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In Case of Nuclear Apocalypse, Here Are the Top 5 Bands in North Korea Right Now

The news has been dominated this month by the announcement that North Korea has developed the capacity to reach U.S. soil with a nuclear missile — a development to which our own supreme leader has responded with the grace and tact of a tantrumming two-year old. Given the dumpster fire that is the current state of our international diplomatic efforts, we figured it’s time to accept the impending North Korean rule and lighten things up by taking a look at the arts and culture of our future overlords.

We hope that this will be the least worst article you’ll read this week. Let’s take a closer look at some of the most popular music in North Korea these days.

As we all know, North Korea is a pretty isolated, pretty strange, nation with a slightly erratic leader and an even stranger relationship to music. Around 2015, Kim Jong-un reportedly extended music censorship to include a ban on all music from outside of the country, as well as any music made within the country that does not meet strict standards of nationalism and tradition. Police are routinely ordered to visit residents’ houses and confiscate any CDs and cassettes that feature music that is forbidden, and incinerate them immediately.

That doesn’t leave a lot to enjoy, but we’ve managed to find the Top 5 musical acts sweeping the nation right now, approved by the supreme leader himself. Here they are.

The Moranbong Music Band

Pictured above, the Moranbong Music Band is without a doubt the most popular “modern music” band in the country. In fact, they’re one of the only televised musical acts. These ladies were apparently hand-selected by Kim Jong-un to form a super group of talented female instrumentalists and singers who play everything from military marches to state rhetoric friendly disco-pop hits like, “Let’s Study!”

Try not to bob your head in funky triumph to this one.

Pochonbo Electronic Ensemble

It’s pretty hard to get accurate information about bands in a country as secretive as North Korea, but this group has been around for a while. Apparently they’ve released over 150 albums and counting. This synthtastic orchestra takes its name from the Battle of Pochonbo on 4 July 1937 and plays some pretty high energy, tightly arranged music!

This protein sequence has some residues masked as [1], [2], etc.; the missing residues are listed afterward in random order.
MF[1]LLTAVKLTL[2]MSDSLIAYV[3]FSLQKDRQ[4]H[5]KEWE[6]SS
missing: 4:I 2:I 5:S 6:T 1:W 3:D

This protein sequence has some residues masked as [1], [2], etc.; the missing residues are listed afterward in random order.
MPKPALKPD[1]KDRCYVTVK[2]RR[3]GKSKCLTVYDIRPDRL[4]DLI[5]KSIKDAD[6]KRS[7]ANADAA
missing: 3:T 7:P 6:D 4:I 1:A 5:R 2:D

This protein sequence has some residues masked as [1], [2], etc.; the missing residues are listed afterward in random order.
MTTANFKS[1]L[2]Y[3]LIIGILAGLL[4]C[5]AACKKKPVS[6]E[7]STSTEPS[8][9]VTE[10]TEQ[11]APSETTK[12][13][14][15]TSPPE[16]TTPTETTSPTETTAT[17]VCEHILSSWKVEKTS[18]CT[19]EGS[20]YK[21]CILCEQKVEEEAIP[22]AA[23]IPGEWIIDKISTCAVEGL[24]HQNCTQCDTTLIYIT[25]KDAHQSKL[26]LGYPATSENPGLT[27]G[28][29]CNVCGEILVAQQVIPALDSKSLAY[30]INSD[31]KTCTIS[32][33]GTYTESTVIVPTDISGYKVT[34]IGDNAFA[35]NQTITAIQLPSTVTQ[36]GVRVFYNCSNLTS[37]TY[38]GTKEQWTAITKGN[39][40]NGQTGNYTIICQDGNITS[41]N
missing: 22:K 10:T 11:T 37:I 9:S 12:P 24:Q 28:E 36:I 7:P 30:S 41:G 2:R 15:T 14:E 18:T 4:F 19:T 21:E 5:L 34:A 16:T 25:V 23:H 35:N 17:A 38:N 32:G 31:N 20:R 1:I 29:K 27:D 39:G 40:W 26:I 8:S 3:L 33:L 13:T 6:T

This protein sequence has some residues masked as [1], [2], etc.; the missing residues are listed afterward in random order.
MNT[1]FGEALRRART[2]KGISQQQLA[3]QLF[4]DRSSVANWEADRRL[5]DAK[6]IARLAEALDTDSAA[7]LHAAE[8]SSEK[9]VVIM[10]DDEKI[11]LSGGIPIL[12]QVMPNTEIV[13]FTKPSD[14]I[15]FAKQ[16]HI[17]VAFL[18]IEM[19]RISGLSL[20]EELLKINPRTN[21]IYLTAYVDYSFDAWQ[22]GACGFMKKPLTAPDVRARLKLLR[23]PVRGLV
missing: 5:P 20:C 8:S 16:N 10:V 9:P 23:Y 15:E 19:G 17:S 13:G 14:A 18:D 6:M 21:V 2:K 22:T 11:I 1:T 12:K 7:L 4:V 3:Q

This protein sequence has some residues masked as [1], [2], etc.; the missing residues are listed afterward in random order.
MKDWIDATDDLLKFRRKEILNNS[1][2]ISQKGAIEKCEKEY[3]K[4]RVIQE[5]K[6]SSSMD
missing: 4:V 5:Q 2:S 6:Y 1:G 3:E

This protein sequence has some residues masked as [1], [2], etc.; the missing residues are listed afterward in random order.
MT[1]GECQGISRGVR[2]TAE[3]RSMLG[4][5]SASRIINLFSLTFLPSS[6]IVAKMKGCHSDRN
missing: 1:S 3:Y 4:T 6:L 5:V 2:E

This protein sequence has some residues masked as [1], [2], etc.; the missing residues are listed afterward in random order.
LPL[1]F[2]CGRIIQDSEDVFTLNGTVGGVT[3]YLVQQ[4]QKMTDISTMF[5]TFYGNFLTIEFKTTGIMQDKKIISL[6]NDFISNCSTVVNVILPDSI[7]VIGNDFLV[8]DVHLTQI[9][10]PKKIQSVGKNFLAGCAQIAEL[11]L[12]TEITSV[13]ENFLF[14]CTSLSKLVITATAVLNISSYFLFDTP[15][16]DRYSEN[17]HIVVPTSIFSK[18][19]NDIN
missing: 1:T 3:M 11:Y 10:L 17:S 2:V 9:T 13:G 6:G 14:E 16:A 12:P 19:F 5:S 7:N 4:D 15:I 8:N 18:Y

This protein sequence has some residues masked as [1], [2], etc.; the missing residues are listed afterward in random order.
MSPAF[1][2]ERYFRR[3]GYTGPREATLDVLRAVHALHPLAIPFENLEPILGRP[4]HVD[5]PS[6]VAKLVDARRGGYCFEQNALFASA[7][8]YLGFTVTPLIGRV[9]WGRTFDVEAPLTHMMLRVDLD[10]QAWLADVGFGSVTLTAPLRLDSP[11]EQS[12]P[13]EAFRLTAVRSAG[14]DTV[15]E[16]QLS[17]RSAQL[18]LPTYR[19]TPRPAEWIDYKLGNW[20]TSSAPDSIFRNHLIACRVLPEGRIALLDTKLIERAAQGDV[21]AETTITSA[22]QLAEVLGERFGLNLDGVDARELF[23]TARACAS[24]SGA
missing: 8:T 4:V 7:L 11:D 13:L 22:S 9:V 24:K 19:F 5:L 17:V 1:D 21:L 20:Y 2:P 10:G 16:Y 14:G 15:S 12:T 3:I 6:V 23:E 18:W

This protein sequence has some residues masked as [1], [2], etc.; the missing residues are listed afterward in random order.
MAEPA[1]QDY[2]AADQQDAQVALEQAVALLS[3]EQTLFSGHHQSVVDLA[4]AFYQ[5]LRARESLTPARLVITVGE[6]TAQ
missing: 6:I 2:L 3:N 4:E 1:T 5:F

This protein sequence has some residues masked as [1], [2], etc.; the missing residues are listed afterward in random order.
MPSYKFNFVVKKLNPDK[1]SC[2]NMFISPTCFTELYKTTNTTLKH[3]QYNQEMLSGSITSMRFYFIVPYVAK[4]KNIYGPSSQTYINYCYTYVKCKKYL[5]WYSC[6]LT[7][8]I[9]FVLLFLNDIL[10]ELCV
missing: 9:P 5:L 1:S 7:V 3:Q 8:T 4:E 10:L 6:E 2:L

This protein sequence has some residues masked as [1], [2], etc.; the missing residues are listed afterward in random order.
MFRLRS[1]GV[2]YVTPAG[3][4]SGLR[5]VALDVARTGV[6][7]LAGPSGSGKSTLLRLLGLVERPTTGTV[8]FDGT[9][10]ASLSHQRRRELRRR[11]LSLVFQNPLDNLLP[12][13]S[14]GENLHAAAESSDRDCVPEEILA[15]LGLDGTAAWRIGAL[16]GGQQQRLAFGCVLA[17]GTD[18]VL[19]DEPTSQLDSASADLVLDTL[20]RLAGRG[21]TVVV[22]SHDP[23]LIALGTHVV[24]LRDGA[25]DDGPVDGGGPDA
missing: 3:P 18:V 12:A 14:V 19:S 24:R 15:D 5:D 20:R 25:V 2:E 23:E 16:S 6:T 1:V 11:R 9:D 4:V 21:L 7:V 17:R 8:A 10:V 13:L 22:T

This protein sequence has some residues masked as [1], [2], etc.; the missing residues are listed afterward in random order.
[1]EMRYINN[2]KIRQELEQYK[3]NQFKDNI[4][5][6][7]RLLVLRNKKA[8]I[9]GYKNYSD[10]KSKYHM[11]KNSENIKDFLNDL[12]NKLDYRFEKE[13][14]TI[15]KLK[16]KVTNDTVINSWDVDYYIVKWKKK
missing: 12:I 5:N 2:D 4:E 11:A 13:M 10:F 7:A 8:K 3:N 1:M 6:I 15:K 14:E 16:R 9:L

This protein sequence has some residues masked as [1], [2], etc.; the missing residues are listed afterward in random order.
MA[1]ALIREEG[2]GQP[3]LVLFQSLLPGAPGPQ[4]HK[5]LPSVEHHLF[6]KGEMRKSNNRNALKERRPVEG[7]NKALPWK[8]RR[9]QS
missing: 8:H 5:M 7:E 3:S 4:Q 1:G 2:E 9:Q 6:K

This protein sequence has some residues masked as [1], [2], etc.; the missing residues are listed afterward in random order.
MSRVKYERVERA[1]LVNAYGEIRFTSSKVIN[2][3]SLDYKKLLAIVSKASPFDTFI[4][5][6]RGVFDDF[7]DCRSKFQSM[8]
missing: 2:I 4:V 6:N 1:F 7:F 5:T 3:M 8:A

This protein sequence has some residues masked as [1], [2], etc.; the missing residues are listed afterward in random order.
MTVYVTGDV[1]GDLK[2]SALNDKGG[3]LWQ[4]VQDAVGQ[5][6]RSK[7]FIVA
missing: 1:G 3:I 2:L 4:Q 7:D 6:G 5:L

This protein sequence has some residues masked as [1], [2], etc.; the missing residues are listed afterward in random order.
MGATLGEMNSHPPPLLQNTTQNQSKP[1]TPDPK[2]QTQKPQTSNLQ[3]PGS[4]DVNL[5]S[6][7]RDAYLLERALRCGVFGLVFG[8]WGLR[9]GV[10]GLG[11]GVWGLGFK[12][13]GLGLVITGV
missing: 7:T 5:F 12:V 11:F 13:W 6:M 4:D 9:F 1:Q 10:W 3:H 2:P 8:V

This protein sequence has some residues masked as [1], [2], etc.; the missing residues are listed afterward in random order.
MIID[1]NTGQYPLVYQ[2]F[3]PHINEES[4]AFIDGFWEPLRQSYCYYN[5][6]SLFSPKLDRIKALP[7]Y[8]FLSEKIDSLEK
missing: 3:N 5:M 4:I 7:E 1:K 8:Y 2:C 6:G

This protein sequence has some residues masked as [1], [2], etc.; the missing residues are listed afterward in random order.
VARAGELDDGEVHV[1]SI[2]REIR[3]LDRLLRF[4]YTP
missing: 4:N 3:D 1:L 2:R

Galaxy Orchestra

Here, the Galaxy Orchestra performs a modern electric guitar and saxophone rendition of the historic melody, “Unification Arirang.” “Arirang” is a traditional folk song from Korea, and exists as an important traditional cultural artifact on both sides of the Korean divide, as one of the first melodies that children learn in school. The lyrics may change depending on the “version” of the song being sung, as can the melody, so it has become an interpretive way to pay tribute to national values and history, and a highly emotional avenue for expressing sentiments of similitude between the two divided nations.

Okay, yeah yeah, just sit back and watch that guitarist shred!

DPRK Choir

This one starts out sounding like a Kanye track, with a sub-heavy kick drum and some bombastic horn section blasts taking the nationalistic choral chanting to higher and higher strata — kind of essential if you’re trying to prove your undying support for the supreme leader himself.

Hyon Song-wol

Former singer of the Pochonbo Electronic Ensemble, and now a solo star, Hyon Song-wol has had a few standout songs that continue to be adored on a national level. Here she is singing something called, “Excellent Horse-Like Lady,” which features some pretty perfect laser noises, apparently her biggest hit.

Wangjaesan Light Music Band

This one’s a bonus. Wangjaesan was a performing ensemble that made “gymnastic performance music” established by Kim Jong-il in the 1980s. They performed well into the 21st century, but were disbanded in 2013 by Kim Jong-un. There was a longstanding rumor that has since been disproven that in August 2013, key members of the Wangjaesan Light Music Band were made to watch the execution by firing squad of other musicians and dancers from their band, as well as members of the Unhasu Orchestra and Hyon Song-wol, on the orders of Kim Jong-un. Yowzers!

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Jeremy Young

Jeremy is a music business guru and loves giving advice to young, emerging bands on how to make their tours more effective. He also plays guitar, publishes audiobooks, runs a record label, and is an artist working in sound media. He has performed and released material throughout Europe, Asia, the US, UK and Canada, mostly with his trio Sontag Shogun.

  • Some of this material is more accessible than some of the rest. I did particularly like Galaxy Orchestra’s Arirang which is made still more palatable by the explanation that it is a folk song sung on both sides of the 38th parallel. The guitarist was good. And was that a peace symbol on her instrument strap contrasting with her martial uniform? Or, was it a victorious conquering hero surrounded by a halo? I’m just a little bit of a gear freak. Did I see Roland, Sabian, Ibanez and Korg? Real? Knock-offs? Made in the DPRK? Does Kim Jong-un approve of imported axes? Just wondering.

    • Ian

      Great questions…. the last song kind of sounds like “Take On Me” by a-ha